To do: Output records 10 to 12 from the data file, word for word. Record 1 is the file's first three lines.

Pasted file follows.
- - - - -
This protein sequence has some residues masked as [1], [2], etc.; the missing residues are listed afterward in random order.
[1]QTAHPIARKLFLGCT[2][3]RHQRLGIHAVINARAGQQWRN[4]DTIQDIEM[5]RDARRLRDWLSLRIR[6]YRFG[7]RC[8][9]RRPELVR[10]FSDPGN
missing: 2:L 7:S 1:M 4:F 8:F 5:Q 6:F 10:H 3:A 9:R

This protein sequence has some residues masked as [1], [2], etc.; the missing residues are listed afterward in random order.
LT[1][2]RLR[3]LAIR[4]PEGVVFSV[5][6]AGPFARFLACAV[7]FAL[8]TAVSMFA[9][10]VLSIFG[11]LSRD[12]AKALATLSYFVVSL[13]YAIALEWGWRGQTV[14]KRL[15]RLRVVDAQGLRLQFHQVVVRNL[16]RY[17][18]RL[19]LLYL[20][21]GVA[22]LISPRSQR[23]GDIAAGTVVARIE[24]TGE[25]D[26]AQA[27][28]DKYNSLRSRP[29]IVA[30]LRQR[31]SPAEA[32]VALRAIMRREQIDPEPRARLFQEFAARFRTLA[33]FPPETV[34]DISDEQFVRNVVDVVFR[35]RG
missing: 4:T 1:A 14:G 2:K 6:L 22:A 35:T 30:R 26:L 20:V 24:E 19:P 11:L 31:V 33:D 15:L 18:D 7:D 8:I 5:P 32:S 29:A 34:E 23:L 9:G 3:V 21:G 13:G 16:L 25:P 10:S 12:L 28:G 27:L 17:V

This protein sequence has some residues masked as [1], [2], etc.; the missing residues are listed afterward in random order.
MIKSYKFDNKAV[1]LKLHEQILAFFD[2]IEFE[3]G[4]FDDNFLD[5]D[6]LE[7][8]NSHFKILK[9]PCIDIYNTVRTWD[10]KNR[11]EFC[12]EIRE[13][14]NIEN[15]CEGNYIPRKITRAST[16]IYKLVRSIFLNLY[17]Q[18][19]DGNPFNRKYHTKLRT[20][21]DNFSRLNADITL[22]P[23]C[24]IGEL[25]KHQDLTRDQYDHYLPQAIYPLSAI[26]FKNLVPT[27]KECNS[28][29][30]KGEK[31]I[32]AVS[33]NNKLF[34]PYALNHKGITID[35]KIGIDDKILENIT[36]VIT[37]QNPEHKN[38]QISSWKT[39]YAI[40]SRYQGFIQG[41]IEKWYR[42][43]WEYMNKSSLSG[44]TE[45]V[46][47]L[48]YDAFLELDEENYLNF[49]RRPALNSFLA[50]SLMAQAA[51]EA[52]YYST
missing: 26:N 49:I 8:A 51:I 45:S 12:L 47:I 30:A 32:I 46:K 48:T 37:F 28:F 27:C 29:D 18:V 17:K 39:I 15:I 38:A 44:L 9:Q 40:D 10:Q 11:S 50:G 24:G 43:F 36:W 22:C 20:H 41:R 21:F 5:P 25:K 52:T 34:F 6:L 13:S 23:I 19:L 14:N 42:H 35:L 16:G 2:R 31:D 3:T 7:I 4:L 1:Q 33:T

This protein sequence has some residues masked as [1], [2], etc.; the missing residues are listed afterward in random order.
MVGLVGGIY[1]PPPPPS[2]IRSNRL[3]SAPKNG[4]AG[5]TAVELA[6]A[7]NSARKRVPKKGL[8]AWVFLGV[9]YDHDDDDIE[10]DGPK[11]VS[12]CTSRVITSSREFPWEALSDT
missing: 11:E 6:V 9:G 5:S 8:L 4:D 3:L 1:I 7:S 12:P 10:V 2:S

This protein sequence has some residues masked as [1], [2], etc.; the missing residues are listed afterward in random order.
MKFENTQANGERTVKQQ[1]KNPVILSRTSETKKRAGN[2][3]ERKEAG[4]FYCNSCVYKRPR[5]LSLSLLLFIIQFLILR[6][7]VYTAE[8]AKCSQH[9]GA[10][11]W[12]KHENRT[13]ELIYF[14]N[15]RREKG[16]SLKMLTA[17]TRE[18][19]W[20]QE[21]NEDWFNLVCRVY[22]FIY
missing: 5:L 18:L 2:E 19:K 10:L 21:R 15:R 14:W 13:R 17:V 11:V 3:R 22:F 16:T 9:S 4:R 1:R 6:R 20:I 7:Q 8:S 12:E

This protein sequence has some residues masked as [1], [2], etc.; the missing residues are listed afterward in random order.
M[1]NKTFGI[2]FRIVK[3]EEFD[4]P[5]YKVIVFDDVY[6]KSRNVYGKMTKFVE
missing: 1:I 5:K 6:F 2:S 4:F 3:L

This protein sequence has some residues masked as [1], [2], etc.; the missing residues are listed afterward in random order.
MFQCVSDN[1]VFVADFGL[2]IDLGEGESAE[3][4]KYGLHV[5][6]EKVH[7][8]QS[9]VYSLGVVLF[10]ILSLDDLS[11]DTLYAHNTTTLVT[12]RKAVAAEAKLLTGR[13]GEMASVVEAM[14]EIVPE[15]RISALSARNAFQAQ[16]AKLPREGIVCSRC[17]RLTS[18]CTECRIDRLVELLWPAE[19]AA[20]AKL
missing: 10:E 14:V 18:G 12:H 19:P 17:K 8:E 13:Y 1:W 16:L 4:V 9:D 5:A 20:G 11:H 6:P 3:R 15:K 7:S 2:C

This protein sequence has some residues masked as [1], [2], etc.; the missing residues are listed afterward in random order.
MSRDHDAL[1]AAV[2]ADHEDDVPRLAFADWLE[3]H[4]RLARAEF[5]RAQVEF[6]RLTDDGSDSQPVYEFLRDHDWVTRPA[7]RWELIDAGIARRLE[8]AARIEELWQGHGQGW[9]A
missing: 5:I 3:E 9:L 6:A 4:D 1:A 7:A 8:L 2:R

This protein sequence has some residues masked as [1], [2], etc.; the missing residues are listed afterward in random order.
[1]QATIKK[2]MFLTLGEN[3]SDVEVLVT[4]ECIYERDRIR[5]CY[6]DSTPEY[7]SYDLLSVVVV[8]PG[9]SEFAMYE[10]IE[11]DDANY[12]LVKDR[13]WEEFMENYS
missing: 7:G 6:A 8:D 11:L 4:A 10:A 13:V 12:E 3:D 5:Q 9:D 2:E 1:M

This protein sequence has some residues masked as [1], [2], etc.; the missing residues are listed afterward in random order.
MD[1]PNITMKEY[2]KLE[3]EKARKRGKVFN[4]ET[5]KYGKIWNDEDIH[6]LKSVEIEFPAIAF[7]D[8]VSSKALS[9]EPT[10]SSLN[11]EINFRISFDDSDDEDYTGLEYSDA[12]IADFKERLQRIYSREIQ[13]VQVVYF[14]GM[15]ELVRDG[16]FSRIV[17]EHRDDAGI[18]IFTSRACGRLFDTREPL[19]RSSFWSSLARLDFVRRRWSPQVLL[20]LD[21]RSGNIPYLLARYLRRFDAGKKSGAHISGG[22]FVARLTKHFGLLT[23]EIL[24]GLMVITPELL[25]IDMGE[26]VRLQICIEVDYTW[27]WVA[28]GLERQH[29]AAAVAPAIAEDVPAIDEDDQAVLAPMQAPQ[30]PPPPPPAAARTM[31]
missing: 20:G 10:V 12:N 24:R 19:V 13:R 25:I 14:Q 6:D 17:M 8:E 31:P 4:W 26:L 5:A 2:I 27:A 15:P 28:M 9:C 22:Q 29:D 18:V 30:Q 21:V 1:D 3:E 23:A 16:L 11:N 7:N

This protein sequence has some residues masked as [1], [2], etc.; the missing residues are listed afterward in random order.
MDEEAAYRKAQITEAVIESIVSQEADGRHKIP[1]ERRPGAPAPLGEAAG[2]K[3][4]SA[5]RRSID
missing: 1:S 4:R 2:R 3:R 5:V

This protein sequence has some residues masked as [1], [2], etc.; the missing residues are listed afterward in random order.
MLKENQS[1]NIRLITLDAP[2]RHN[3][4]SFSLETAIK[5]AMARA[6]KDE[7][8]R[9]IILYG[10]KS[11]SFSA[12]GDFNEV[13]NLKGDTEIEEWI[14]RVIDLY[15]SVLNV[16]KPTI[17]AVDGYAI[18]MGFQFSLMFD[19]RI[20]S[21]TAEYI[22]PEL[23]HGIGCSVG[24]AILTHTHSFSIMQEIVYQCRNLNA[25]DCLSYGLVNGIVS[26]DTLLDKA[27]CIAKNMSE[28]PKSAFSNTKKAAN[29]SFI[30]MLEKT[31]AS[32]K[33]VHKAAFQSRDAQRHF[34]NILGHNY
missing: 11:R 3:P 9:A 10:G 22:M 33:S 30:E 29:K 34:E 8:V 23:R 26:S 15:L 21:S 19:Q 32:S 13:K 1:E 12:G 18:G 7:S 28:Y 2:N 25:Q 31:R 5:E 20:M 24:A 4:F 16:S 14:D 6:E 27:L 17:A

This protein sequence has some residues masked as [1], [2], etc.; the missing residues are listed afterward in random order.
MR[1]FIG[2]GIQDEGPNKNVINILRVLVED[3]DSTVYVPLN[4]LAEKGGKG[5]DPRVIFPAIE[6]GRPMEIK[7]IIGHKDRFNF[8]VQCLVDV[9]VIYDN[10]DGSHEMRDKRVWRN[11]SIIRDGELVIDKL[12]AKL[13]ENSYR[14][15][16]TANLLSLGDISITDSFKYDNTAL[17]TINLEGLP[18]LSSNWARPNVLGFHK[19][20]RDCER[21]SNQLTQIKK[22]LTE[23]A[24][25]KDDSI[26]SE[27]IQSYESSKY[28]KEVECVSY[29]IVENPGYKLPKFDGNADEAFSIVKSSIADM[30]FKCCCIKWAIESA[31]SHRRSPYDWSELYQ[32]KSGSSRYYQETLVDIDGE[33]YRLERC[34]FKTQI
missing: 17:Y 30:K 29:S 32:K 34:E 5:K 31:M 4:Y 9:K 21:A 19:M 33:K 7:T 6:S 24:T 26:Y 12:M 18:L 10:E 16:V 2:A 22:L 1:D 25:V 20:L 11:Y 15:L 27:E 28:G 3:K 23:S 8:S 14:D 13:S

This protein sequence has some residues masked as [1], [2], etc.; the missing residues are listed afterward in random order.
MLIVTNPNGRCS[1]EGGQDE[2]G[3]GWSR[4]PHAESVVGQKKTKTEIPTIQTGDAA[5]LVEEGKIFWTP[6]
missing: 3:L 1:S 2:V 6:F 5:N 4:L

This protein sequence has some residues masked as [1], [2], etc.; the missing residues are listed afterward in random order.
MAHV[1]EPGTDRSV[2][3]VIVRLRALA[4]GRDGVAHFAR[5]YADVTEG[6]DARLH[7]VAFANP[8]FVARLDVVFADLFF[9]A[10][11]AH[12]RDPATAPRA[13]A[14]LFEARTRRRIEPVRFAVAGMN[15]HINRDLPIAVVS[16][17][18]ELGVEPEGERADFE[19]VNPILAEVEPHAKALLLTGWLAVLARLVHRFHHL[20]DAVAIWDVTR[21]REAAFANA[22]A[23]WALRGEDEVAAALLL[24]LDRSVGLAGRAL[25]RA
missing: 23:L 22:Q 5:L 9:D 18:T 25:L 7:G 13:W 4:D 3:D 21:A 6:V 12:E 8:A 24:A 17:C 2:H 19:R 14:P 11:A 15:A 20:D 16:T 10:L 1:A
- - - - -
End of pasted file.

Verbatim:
This protein sequence has some residues masked as [1], [2], etc.; the missing residues are listed afterward in random order.
MD[1]PNITMKEY[2]KLE[3]EKARKRGKVFN[4]ET[5]KYGKIWNDEDIH[6]LKSVEIEFPAIAF[7]D[8]VSSKALS[9]EPT[10]SSLN[11]EINFRISFDDSDDEDYTGLEYSDA[12]IADFKERLQRIYSREIQ[13]VQVVYF[14]GM[15]ELVRDG[16]FSRIV[17]EHRDDAGI[18]IFTSRACGRLFDTREPL[19]RSSFWSSLARLDFVRRRWSPQVLL[20]LD[21]RSGNIPYLLARYLRRFDAGKKSGAHISGG[22]FVARLTKHFGLLT[23]EIL[24]GLMVITPELL[25]IDMGE[26]VRLQICIEVDYTW[27]WVA[28]GLERQH[29]AAAVAPAIAEDVPAIDEDDQAVLAPMQAPQ[30]PPPPPPAAARTM[31]
missing: 20:G 10:V 12:N 24:R 19:V 13:R 25:I 14:Q 6:D 17:M 8:E 31:P 4:W 26:L 5:A 2:I 27:A 15:P 28:M 9:C 22:Q 29:D 18:V 30:Q 21:V 1:D 3:E 23:A 16:L 11:N 7:N

This protein sequence has some residues masked as [1], [2], etc.; the missing residues are listed afterward in random order.
MDEEAAYRKAQITEAVIESIVSQEADGRHKIP[1]ERRPGAPAPLGEAAG[2]K[3][4]SA[5]RRSID
missing: 1:S 4:R 2:R 3:R 5:V

This protein sequence has some residues masked as [1], [2], etc.; the missing residues are listed afterward in random order.
MLKENQS[1]NIRLITLDAP[2]RHN[3][4]SFSLETAIK[5]AMARA[6]KDE[7][8]R[9]IILYG[10]KS[11]SFSA[12]GDFNEV[13]NLKGDTEIEEWI[14]RVIDLY[15]SVLNV[16]KPTI[17]AVDGYAI[18]MGFQFSLMFD[19]RI[20]S[21]TAEYI[22]PEL[23]HGIGCSVG[24]AILTHTHSFSIMQEIVYQCRNLNA[25]DCLSYGLVNGIVS[26]DTLLDKA[27]CIAKNMSE[28]PKSAFSNTKKAAN[29]SFI[30]MLEKT[31]AS[32]K[33]VHKAAFQSRDAQRHF[34]NILGHNY
missing: 11:R 3:P 9:A 10:G 22:M 33:S 30:E 29:K 34:E 8:V 23:R 26:S 15:L 21:S 19:Q 32:S 13:K 1:E 12:G 18:G 7:S 28:Y 2:N 25:Q 31:R 5:E 20:M 24:A 4:F 16:S 14:D 6:E 27:L 17:A